In the comparison group, documentation on the content area Actions by professionals consisted of a smaller part (29 %) but it was also dominated by communication with the family, but the content was quite different as social problems were not at all as prominent here. Furthermore, counselling was more medically oriented although less specialized healthcare was involved. Interestingly, no professional worries at all were documented for the children in this group and only one child was reported to the Social Services. The note “all is well” was used 145 times in the documentation of this group, ie, equally frequent as in the documentation of the case group. This comment, or similar, made up most of the physician’s notes in both groups.

Discussion

The documentation in the CHS health records of children in family foster care and the comparison group showed similarities concerning documentation of social determinants, but also demonstrated important differences both in space and content. When integrating the quantitative and qualitative analysis using the triangulation metaphor used by Östlund et al. [24], they were found to complement each other. The key findings suggest two theoretical propositions that provide a deeper understanding of the information recorded by professionals in the health records of vulnerable children. Professionals’ documentation is dominated by parental health and social problems as well as interaction with other healthcare and social functions, indicating underlying worries of the professionals and healthcare needs for the children, as well as professionals’ difficulties to make healthcare available for the children. However, the professionals lose the child perspective and adopt a passive role regarding child protection needs in neglecting the difficult social situations that they encounter. Thereby the legal psychosocial mission towards the child itself becomes lost (Fig. 3).
Fig. 3

Triangulation of quantitative and qualitative results from the documentation of children in the family foster care group and theoretical propositions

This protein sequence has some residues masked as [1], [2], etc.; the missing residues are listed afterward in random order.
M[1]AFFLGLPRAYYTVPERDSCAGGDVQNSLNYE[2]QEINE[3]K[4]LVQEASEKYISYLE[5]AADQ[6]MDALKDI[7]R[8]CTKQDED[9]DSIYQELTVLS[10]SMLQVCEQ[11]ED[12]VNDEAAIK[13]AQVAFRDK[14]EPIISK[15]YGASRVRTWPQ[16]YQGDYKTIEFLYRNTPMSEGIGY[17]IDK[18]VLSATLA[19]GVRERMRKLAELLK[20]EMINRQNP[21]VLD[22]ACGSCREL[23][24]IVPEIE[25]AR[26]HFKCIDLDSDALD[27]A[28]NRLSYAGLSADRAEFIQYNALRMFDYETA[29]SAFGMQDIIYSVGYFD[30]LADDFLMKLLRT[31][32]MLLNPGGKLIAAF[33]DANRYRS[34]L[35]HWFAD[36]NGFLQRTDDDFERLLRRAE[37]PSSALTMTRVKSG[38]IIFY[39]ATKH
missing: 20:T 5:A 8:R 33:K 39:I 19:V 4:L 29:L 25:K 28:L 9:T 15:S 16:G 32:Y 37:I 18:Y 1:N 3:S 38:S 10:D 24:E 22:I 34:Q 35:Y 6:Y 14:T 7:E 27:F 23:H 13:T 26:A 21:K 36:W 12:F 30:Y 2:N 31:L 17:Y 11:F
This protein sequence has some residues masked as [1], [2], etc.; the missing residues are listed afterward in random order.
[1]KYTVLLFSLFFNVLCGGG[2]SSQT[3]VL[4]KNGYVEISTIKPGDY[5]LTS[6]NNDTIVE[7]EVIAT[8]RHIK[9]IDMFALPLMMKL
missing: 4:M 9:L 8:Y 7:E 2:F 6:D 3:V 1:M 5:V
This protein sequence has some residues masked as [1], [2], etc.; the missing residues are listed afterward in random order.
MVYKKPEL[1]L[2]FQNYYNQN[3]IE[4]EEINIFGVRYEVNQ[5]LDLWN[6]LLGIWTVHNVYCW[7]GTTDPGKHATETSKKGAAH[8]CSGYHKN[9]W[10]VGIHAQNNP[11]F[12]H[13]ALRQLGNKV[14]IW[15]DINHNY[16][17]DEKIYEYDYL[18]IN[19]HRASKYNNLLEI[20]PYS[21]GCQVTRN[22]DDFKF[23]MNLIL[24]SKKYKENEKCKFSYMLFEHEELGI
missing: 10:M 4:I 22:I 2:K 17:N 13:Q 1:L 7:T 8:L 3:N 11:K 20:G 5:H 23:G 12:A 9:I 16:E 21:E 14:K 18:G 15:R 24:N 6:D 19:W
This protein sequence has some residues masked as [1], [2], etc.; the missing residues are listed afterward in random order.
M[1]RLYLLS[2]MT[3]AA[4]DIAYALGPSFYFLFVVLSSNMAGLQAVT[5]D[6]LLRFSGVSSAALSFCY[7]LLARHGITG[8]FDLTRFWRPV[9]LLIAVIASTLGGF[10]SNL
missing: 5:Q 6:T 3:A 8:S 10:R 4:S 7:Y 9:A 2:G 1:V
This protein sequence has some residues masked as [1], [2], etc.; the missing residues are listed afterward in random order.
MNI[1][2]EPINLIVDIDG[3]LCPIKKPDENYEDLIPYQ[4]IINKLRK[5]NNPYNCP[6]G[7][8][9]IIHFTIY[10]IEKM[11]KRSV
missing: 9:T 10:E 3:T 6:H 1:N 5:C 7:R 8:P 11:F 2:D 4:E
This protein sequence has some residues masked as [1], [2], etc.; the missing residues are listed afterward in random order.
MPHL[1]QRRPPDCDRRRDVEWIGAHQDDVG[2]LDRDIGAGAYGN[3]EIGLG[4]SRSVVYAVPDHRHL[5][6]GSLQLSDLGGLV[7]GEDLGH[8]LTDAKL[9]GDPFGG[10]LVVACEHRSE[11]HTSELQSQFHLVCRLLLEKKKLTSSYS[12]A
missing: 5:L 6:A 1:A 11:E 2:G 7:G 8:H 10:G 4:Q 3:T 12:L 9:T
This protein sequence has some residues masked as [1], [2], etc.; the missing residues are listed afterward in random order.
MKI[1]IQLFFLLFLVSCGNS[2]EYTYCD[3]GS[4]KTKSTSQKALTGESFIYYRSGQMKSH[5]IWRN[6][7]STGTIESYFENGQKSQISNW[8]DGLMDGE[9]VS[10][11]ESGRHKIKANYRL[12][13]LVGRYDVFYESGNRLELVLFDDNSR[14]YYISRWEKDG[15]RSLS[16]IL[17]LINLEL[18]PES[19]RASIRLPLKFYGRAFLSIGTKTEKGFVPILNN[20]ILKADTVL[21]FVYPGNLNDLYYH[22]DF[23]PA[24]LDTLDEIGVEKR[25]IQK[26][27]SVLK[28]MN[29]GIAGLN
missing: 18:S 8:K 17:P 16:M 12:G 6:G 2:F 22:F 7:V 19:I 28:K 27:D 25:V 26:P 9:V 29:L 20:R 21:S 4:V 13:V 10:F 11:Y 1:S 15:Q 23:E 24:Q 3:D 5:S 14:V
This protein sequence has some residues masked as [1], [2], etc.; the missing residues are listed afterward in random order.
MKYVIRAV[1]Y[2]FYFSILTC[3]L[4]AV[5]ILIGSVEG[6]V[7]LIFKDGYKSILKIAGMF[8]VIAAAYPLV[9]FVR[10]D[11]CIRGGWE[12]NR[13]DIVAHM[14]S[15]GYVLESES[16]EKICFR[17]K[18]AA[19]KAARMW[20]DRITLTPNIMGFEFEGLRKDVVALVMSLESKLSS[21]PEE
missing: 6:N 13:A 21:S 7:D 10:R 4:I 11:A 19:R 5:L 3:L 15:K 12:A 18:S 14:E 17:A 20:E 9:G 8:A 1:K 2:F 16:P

In spite of the broad WHO definition of health, earlier research shows that the health information required by the national standardised CHS and School Health Services health records in Sweden is mainly based on the physical perspectives of health [26]. Similarly, psychosocial information about schoolchildren, has been found missing from health records maintained by Swedish school nurses [27]. Reasons for not documenting difficulties included worries about future misunderstandings, stigmatisation of the child and other ethical concerns and practical barriers, such as record structures focusing on physical health and lack of time [28]. Other studies on CHS and School Health Services health records have shown that free text notes mainly focus on the psychosocial perspective of health, whereas the standardised parts focus on medical health issues [29]. With this in mind, the present study expanded the remit to cover the total content of the CHS health record concerning social determinants of health. The aim of the present study was to develop a better understanding of documentation concerning vulnerable children in, or about to be placed in, family foster care. The results showed that information about living conditions, including parental occupations, was missing to a great extent, confirming earlier research about incomplete data on parents’ occupation in Swedish CHS records [30]. In the study, missing data about the parents’ occupation, especially the fathers, was more common in the health records of children in family foster care than in the comparison group and living conditions was almost totally missing. What are the reasons not paying attention to living conditions in the documentation of vulnerable children, when we know that they deeply affect child health? Is it a matter of omitting sensitive information, is it viewed as being insignificant or outside the professionals’ remit or is it seen as impossible to influence? All these explanations are possible, together with time restraints, and are particularly noticeable when lots of family problems dominate health visits. Studies suggest that parents fail to tell healthcare services about their contact with the Social Services, as they are worried that sensitive information may not be treated as confidential [30]. Some psychosocial information has been shown to be consciously omitted from health records and has taken the form of peer-to-peer verbal communication within and between health and social services [31]. A study of school nurses showed that they had difficulties documenting suspected or verified abuse, even when reports to the Social Services had been made, and some avoided the problem by making temporary notes elsewhere [28]. This might be the case in the present study, but it does not fully explain the low reporting rates to Social Services, unless professionals omitted to document that they had reported to Social Services. However, the finding of the present study is in line with earlier research about CHS professionals not reporting child maltreatment to Social Services [20, 21, 32].